But it would be misleading to suggest that God coming among us in the person of Jesus, for the express purpose of redeeming or saving us from the consequences of sin, was a scheme devised a mere (!!) seven centuries before it occurred.
The fact of the matter is that it was always in the mind of God to so act.
In the Revelation to St. John 13:8, Jesus – the one spoken of by the angel in Matthew as ‘he who will rescue people from their sins’ – is referred to as being the Lamb that was slain from the creation of the world.
So, it’s a plan – devised in the mind of God before time, worked out in time and history – and applied in your life and mine.
Do you believe that?
Joseph models for us the kind of response to this long-range plan, that God is looking for, I believe.
Joseph wakes up from his dream – or whatever it was exactly, and he takes action.
That is, contrary to convention and tradition, Joseph takes the pregnant young Mary into his home and into his life.
Joseph is used by God as a key player in his great and eternal plan for reconciling the world to himself.
A kind and good carpenter (about whom we hear nothing more after Jesus’ 13th year) and a godly young girl (in her early teens), who obediently respond to God’s call and command, change the course of history.
And God’s strategy, it would appear, has not changed.
God is still working out his purposes in time and history – through ordinary people; people just like you and me – who are, as per our epistle reading, seeking to do good to our neighbours, and those in our spheres of influence, to build them up – Romans 15:2.
With one mind and one voice, you – South Head Anglican Parish, have glorified the God and Father of our Lord Jesus Christ – Romans 15:6
As a church – you have fed the poor and marginalised; you are providing hundreds and hundreds of children with gifts of food and toys this Christmas; you have blessed refugee families with financial gifts and acts of service; you have visited shut-ins and the lonely; you’ve conducted ministry in nursing homes and local schools; you’ve prayed for the sick and cared for the dying; you’ve connected with local families through playgroups and special services and through your home groups; you’ve acted with integrity in the market place and in difficult domestic situations; you’ve given sacrificially to sustain and uphold Christian ministry locally, nationally and globally; you’ve quickly responded to natural disaster appeals and you’ve faithfully testified to your faith in Jesus – even in simple acts…like church attendance, and in signing up for various service rosters.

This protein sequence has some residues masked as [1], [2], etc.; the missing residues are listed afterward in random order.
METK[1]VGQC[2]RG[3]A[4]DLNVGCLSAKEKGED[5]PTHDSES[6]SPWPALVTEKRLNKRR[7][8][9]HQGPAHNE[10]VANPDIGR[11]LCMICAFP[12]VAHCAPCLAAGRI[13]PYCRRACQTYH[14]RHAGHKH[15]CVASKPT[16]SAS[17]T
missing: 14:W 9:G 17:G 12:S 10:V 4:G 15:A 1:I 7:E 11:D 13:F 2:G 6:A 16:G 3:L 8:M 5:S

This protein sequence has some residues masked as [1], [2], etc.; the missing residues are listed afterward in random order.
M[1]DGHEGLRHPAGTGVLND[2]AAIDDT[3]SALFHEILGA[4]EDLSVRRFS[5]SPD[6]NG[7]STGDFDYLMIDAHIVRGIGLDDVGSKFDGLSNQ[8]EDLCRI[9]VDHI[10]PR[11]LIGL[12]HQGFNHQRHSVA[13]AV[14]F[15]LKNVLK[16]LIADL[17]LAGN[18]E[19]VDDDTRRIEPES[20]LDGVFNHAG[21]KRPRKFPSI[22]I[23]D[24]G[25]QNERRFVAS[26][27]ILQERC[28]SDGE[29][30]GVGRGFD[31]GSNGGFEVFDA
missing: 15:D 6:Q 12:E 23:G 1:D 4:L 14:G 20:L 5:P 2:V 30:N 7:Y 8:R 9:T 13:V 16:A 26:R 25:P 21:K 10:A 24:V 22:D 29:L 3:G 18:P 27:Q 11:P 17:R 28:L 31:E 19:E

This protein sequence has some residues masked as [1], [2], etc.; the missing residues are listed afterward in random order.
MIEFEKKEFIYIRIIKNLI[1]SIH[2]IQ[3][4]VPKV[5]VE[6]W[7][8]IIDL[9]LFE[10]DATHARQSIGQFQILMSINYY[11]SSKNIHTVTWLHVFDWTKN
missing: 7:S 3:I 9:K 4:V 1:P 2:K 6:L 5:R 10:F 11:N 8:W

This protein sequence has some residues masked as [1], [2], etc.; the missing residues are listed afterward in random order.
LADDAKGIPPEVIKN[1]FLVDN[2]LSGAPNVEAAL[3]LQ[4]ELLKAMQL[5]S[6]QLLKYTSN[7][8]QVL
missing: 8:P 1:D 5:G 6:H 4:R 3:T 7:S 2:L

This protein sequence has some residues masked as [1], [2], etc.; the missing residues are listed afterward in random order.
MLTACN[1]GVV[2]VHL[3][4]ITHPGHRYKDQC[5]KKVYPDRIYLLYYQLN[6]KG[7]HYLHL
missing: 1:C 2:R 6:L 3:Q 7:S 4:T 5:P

You have acted – as per Romans 15:5, with the attitude and mind of Christ.
You are doing the good which God prepared in advance for you to do (Ephesians 2:10).
Thank you for your obedience.
Thank you for your faithfulness.
[And to our Confirmees, in ‘turning to Christ’, you are embracing that kind of mindset wherein you bear with the failings of others – Romans 15:1, you accept and welcome all people because oftheir weakness and frailties. And in so doing you bring much honour, praise, and glory to God, Romans 15:7].
And so dear church, with Joseph and Mary, you are being used of God in his great, glorious, and eternal plan for reconciling the world to himself – through Jesus, in whose name we pray.